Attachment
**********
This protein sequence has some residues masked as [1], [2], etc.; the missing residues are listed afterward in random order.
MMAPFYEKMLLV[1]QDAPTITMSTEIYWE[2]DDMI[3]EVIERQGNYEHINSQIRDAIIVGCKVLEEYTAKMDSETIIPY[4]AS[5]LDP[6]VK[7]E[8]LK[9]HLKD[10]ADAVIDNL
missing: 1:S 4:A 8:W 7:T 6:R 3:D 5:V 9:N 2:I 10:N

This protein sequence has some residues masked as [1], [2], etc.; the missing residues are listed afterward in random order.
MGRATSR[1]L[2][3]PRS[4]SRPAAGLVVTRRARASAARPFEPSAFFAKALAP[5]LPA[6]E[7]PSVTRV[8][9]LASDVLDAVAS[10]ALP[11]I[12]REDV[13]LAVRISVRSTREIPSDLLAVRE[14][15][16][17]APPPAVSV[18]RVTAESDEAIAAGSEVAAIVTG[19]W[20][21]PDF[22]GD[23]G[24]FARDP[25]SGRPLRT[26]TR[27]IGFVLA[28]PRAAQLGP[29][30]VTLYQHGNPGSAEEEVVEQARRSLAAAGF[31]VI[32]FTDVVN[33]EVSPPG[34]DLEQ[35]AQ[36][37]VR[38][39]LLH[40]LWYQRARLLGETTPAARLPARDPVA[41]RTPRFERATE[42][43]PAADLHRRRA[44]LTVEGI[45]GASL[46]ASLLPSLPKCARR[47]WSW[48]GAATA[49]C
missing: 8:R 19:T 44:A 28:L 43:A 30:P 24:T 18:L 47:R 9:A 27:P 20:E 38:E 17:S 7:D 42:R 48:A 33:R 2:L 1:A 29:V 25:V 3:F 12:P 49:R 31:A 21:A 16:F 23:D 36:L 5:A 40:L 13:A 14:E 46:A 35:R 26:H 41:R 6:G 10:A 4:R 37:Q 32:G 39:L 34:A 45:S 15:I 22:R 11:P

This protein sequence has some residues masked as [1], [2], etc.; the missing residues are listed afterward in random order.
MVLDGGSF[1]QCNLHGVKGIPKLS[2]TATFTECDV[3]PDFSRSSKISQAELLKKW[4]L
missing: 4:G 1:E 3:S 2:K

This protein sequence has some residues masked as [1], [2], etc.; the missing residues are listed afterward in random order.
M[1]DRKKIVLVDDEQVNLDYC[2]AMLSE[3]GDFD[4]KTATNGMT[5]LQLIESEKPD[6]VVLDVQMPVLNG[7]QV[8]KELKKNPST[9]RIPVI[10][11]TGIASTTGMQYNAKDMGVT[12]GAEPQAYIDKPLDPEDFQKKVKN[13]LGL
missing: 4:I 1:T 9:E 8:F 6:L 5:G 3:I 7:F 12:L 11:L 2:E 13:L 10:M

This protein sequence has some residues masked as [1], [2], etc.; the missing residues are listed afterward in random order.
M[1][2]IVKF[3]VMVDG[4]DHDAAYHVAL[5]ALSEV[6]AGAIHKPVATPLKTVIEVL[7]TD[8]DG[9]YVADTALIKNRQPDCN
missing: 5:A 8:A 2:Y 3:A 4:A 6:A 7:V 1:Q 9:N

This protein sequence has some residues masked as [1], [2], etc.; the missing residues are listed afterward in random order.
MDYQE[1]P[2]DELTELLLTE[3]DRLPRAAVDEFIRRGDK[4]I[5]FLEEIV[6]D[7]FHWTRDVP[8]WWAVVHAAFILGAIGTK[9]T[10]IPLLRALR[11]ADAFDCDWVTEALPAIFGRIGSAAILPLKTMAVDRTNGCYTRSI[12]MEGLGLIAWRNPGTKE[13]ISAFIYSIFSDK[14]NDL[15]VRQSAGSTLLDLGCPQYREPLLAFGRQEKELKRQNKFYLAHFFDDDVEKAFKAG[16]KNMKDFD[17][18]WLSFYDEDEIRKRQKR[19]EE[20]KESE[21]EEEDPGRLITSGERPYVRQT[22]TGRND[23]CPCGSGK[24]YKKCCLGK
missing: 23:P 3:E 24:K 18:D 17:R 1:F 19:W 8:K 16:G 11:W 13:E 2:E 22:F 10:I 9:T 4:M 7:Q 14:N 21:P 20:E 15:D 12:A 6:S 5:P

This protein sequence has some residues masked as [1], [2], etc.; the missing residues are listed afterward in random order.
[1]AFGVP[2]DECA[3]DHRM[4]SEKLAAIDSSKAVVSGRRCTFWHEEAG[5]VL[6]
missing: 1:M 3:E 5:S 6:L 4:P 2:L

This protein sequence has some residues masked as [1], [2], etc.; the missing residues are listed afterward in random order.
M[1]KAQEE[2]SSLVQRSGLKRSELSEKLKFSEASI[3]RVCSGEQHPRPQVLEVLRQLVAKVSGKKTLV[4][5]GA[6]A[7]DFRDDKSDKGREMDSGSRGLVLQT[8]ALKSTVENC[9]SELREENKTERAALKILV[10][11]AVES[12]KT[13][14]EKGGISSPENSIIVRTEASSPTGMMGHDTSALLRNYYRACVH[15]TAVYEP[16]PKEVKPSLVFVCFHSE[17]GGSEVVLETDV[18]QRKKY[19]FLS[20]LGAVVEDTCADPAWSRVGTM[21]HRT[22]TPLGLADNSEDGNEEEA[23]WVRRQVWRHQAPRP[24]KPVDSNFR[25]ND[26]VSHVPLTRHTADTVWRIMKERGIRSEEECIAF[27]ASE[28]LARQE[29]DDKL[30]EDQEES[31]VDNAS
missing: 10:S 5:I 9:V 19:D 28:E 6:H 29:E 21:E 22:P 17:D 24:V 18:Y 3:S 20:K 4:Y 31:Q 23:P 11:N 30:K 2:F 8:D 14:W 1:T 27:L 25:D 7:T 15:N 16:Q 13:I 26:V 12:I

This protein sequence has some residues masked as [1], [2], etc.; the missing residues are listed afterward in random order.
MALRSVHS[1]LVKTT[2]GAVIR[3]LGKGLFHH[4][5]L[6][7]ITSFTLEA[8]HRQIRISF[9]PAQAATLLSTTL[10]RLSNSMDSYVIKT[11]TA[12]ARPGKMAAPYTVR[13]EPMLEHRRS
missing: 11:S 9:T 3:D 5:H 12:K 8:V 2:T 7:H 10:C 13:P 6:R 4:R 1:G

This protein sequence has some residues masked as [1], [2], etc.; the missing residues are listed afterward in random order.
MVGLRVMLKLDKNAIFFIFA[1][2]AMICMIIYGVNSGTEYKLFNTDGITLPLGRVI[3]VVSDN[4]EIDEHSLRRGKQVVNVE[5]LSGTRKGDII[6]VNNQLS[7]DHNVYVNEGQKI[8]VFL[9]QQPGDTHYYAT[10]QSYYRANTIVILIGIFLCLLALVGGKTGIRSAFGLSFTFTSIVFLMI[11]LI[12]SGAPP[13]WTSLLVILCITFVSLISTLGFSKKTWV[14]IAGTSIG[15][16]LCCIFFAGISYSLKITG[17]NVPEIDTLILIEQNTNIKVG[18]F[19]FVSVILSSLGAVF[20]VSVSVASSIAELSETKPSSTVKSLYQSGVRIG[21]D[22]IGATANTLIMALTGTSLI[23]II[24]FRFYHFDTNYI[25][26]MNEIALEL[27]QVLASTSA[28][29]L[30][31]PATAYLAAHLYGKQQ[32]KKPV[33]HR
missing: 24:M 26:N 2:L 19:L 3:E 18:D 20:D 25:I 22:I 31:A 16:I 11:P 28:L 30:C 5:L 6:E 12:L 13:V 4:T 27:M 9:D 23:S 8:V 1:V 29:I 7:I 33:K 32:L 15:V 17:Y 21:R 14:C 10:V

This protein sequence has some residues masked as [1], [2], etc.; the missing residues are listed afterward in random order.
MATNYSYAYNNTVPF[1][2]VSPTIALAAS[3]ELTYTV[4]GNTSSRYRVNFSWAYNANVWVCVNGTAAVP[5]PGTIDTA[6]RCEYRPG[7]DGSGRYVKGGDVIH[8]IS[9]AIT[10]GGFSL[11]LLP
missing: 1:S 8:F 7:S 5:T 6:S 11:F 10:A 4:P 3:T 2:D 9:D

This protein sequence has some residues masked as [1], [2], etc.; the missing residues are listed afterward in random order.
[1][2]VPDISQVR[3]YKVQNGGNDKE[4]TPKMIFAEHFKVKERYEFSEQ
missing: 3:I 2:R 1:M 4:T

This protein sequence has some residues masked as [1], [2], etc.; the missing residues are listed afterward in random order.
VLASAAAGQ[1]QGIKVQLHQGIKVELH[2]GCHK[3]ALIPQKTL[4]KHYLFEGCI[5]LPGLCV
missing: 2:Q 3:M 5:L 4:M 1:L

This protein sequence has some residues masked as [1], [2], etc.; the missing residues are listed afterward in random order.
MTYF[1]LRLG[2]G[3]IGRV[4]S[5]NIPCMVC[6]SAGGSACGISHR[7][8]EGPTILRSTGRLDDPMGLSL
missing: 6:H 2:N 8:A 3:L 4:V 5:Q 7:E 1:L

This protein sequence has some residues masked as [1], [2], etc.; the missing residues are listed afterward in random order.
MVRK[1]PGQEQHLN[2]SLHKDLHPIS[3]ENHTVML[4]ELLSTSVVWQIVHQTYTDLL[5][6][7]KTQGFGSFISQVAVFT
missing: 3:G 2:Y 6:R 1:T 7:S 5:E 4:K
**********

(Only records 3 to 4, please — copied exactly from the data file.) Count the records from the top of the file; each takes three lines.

This protein sequence has some residues masked as [1], [2], etc.; the missing residues are listed afterward in random order.
MVLDGGSF[1]QCNLHGVKGIPKLS[2]TATFTECDV[3]PDFSRSSKISQAELLKKW[4]L
missing: 4:G 1:E 3:S 2:K

This protein sequence has some residues masked as [1], [2], etc.; the missing residues are listed afterward in random order.
M[1]DRKKIVLVDDEQVNLDYC[2]AMLSE[3]GDFD[4]KTATNGMT[5]LQLIESEKPD[6]VVLDVQMPVLNG[7]QV[8]KELKKNPST[9]RIPVI[10][11]TGIASTTGMQYNAKDMGVT[12]GAEPQAYIDKPLDPEDFQKKVKN[13]LGL
missing: 4:I 1:T 9:E 8:F 6:L 5:G 3:I 7:F 12:L 11:L 2:E 13:L 10:M